The European court ruled in Case T‑525/13 which concerns the following:
On 30 October 2006, Yves Saint Laurent SAS filed an application for registration of a Community design with the Office for Harmonisation in the Internal Market (Trade Marks and Designs) (OHIM).
The contested design, which is intended to be applied to ‘handbags’ in Class 03-01 of the Locarno Agreement, is represented according to six views as follows:
The contested design was registered under the number 613294-0001 and published in Community Designs Bulletin
No 135/2006 of 28 November 2006.
On 3 April 2009, the applicant, H&M Hennes & Mauritz BV & Co. KG, filed with OHIM an application for a declaration of invalidity in respect of the contested design, based on Articles 4 to 9 of Regulation No 6/2002 and on Article 25(1)(c) to (f) or (g) of that regulation. In its application for a declaration of invalidity, the applicant confined itself to claiming that the contested design had no individual character within the meaning of Article 6 of that regulation.
In support of its application for a declaration of invalidity, the intervener invoked, in order to substantiate the alleged lack of individual character of the contested design, the earlier design reproduced below:
By decision of 4 November 2011, the Cancellation Division rejected that application for a declaration of invalidity.
On 25 January 2012, the applicant filed a notice of appeal with OHIM, pursuant to Articles 55 to 60 of Regulation No 6/2002, against the decision of the Cancellation Division.
By decision of 8 July 2013 , the Third Board of Appeal of OHIM dismissed the appeal. After finding that the documents submitted by the applicant were capable of proving that the handbag which was the subject-matter of the earlier design had been made available to the public, the Board of Appeal examined the individual character of the contested design. It defined the informed user of that design as an informed woman, who was interested, as a possible user, in handbags. According to the Board of Appeal, the two designs at issue had features in common, in particular their upper contours and their handles in the form of straps attached to the body of the bags by a system of rings reinforced by rivets, but the differences as regards the shape, structure and surface finish played a decisive role in the overall impression produced by those goods. In that regard, the Board of Appeal found that the degree of freedom of the designer was high, but that, in the present case, it did not, from the point of view of the informed user, cancel out the significant differences in shape, structure and surface finish which differentiated the two bags.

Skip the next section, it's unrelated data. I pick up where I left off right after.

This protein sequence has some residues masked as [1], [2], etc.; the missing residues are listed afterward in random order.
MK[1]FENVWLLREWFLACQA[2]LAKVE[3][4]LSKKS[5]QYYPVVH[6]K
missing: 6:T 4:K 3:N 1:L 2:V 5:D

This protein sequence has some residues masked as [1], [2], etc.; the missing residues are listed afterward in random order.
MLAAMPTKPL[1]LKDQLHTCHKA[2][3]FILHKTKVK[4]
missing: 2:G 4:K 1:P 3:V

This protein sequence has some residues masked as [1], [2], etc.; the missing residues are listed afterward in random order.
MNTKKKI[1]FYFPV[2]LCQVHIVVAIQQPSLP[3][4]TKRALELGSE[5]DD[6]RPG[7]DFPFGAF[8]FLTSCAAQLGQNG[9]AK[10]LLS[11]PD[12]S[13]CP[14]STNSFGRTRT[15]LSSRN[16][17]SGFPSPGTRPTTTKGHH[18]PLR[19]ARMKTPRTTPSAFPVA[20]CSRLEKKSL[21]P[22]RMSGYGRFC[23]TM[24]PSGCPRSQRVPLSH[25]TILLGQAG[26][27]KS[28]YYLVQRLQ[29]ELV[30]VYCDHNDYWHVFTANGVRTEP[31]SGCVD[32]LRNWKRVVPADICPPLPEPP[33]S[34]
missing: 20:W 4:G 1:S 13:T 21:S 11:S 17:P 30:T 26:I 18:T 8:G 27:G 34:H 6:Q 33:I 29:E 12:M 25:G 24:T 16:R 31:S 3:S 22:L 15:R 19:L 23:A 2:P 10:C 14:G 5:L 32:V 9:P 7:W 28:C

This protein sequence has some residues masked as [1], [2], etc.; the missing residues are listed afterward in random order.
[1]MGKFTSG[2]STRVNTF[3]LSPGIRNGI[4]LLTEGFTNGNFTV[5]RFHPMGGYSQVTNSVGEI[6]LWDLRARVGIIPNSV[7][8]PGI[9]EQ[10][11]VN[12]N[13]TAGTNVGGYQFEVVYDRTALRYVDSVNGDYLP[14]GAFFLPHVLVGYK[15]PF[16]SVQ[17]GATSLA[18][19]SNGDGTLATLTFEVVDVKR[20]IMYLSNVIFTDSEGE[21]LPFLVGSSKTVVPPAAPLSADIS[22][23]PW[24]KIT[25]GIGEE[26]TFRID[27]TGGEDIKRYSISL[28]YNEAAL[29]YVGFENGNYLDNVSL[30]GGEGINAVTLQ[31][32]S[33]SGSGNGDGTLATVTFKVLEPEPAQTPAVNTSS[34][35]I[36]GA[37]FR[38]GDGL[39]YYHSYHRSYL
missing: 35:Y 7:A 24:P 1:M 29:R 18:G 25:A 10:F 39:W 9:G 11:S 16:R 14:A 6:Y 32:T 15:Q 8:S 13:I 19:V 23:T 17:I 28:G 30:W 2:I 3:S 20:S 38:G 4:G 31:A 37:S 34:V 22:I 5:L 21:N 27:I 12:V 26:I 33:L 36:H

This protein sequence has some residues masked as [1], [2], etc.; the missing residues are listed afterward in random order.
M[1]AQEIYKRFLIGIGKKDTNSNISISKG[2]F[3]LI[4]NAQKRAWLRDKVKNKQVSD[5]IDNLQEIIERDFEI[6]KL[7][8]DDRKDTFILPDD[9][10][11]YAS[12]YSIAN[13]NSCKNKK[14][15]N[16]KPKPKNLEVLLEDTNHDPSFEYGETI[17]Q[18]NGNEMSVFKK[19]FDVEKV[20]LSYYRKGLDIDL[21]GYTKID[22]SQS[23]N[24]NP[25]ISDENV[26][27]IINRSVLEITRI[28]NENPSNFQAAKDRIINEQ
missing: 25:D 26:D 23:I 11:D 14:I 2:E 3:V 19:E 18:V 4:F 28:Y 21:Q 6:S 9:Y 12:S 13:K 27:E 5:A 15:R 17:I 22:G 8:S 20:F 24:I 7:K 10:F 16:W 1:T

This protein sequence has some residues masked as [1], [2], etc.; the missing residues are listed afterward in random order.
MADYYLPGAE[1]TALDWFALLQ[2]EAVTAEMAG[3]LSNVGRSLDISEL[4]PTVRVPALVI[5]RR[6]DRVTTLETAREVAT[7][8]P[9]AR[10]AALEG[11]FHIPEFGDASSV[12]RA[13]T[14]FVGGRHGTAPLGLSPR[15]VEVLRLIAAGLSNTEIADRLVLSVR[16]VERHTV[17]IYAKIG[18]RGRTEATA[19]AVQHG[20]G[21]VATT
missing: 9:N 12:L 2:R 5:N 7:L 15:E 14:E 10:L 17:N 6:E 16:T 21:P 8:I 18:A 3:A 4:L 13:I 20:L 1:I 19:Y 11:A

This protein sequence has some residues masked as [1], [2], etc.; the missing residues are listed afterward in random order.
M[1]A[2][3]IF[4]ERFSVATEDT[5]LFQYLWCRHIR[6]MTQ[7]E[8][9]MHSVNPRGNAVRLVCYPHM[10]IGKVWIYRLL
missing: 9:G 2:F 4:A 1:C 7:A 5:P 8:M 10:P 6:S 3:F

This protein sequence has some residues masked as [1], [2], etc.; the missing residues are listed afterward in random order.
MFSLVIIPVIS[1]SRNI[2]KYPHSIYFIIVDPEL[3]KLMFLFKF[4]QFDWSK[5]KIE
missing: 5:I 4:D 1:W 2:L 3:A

In the present case, the Board of Appeal correctly found that, in the context of fashion items like handbags, the designer’s degree of freedom was high. Moreover, the applicant does not contest that assessment. However, it submits, in essence, that the Board of Appeal erred inasmuch as the ‘freedom of the designer’ test should have been an integral part of the analysis of the individual character of the contested design and that the Board of Appeal inverted the steps involved in that analysis. Accordingly, the applicant maintains that the Board of Appeal’s approach of, first, comparing the two designs at issue in order to conclude that they did not produce the same overall impression on the informed user and, second, examining the argument relating to the freedom of the designer, is incorrect. Furthermore, it takes the view that the differences between the designs at issue are not significant enough to produce a different overall impression on the informed user.
The Board of Appeal did not err in stating that the factor relating to the freedom of the designer could not on its own determine the assessment of the individual character of a design, but that it was, however, a factor which had to be taken into consideration in that assessment. Consequently, it correctly found that that factor was a factor which made it possible to moderate the assessment of the individual character of the contested design, rather than an independent factor which determined how different two designs have to be for one of them to have individual character.